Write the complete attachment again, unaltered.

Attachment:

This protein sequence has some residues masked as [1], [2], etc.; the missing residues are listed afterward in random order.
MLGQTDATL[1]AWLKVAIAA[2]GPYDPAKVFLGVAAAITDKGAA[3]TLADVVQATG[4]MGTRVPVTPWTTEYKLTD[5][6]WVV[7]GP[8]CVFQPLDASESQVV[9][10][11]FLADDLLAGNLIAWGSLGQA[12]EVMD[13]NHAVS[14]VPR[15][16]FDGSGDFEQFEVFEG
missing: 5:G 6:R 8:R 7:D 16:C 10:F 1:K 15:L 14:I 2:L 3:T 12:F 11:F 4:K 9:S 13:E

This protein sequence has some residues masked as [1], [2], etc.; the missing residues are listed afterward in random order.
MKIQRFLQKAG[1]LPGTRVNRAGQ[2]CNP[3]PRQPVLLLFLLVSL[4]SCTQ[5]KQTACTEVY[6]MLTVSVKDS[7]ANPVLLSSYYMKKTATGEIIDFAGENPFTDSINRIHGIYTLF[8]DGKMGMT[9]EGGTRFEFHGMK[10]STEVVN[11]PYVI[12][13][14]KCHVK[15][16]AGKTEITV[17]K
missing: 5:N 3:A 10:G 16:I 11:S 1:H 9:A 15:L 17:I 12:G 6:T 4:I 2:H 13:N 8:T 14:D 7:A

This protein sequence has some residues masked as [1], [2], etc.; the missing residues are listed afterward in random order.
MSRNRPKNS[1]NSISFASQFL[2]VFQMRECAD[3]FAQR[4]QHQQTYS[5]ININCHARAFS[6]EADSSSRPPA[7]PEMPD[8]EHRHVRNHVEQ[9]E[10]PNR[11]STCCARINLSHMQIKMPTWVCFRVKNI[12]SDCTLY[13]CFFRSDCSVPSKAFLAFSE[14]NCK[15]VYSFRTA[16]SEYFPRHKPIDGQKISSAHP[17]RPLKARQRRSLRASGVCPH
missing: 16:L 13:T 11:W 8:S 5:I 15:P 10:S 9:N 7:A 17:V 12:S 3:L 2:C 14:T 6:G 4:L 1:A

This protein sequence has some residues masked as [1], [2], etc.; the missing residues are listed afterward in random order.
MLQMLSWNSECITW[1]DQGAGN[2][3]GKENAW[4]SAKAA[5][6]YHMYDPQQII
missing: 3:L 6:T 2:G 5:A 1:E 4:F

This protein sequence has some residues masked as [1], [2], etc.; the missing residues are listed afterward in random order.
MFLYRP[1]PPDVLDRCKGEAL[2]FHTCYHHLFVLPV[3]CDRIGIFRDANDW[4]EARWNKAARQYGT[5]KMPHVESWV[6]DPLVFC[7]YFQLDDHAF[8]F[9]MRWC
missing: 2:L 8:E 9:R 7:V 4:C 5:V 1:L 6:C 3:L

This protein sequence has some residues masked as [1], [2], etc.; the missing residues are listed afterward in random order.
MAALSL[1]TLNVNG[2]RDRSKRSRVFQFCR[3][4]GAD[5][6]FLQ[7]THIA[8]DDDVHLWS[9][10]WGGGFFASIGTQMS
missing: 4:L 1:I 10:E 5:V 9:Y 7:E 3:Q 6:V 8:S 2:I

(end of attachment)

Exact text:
This protein sequence has some residues masked as [1], [2], etc.; the missing residues are listed afterward in random order.
MLGQTDATL[1]AWLKVAIAA[2]GPYDPAKVFLGVAAAITDKGAA[3]TLADVVQATG[4]MGTRVPVTPWTTEYKLTD[5][6]WVV[7]GP[8]CVFQPLDASESQVV[9][10][11]FLADDLLAGNLIAWGSLGQA[12]EVMD[13]NHAVS[14]VPR[15][16]FDGSGDFEQFEVFEG
missing: 5:G 6:R 8:R 7:D 16:C 10:F 1:K 15:L 14:I 2:L 3:T 12:F 11:F 4:K 9:S 13:E

This protein sequence has some residues masked as [1], [2], etc.; the missing residues are listed afterward in random order.
MKIQRFLQKAG[1]LPGTRVNRAGQ[2]CNP[3]PRQPVLLLFLLVSL[4]SCTQ[5]KQTACTEVY[6]MLTVSVKDS[7]ANPVLLSSYYMKKTATGEIIDFAGENPFTDSINRIHGIYTLF[8]DGKMGMT[9]EGGTRFEFHGMK[10]STEVVN[11]PYVI[12][13][14]KCHVK[15][16]AGKTEITV[17]K
missing: 5:N 3:A 10:G 16:I 11:S 1:H 9:A 15:L 17:I 12:G 6:T 4:I 2:H 13:N 8:T 14:D 7:A

This protein sequence has some residues masked as [1], [2], etc.; the missing residues are listed afterward in random order.
MSRNRPKNS[1]NSISFASQFL[2]VFQMRECAD[3]FAQR[4]QHQQTYS[5]ININCHARAFS[6]EADSSSRPPA[7]PEMPD[8]EHRHVRNHVEQ[9]E[10]PNR[11]STCCARINLSHMQIKMPTWVCFRVKNI[12]SDCTLY[13]CFFRSDCSVPSKAFLAFSE[14]NCK[15]VYSFRTA[16]SEYFPRHKPIDGQKISSAHP[17]RPLKARQRRSLRASGVCPH
missing: 16:L 13:T 11:W 8:S 5:I 15:P 10:S 9:N 7:A 17:V 12:S 3:L 2:C 14:T 6:G 4:L 1:A

This protein sequence has some residues masked as [1], [2], etc.; the missing residues are listed afterward in random order.
MLQMLSWNSECITW[1]DQGAGN[2][3]GKENAW[4]SAKAA[5][6]YHMYDPQQII
missing: 3:L 6:T 2:G 5:A 1:E 4:F

This protein sequence has some residues masked as [1], [2], etc.; the missing residues are listed afterward in random order.
MFLYRP[1]PPDVLDRCKGEAL[2]FHTCYHHLFVLPV[3]CDRIGIFRDANDW[4]EARWNKAARQYGT[5]KMPHVESWV[6]DPLVFC[7]YFQLDDHAF[8]F[9]MRWC
missing: 2:L 8:E 9:R 7:V 4:C 5:V 1:L 6:C 3:L

This protein sequence has some residues masked as [1], [2], etc.; the missing residues are listed afterward in random order.
MAALSL[1]TLNVNG[2]RDRSKRSRVFQFCR[3][4]GAD[5][6]FLQ[7]THIA[8]DDDVHLWS[9][10]WGGGFFASIGTQMS
missing: 4:L 1:I 10:E 5:V 9:Y 7:E 3:Q 6:V 8:S 2:I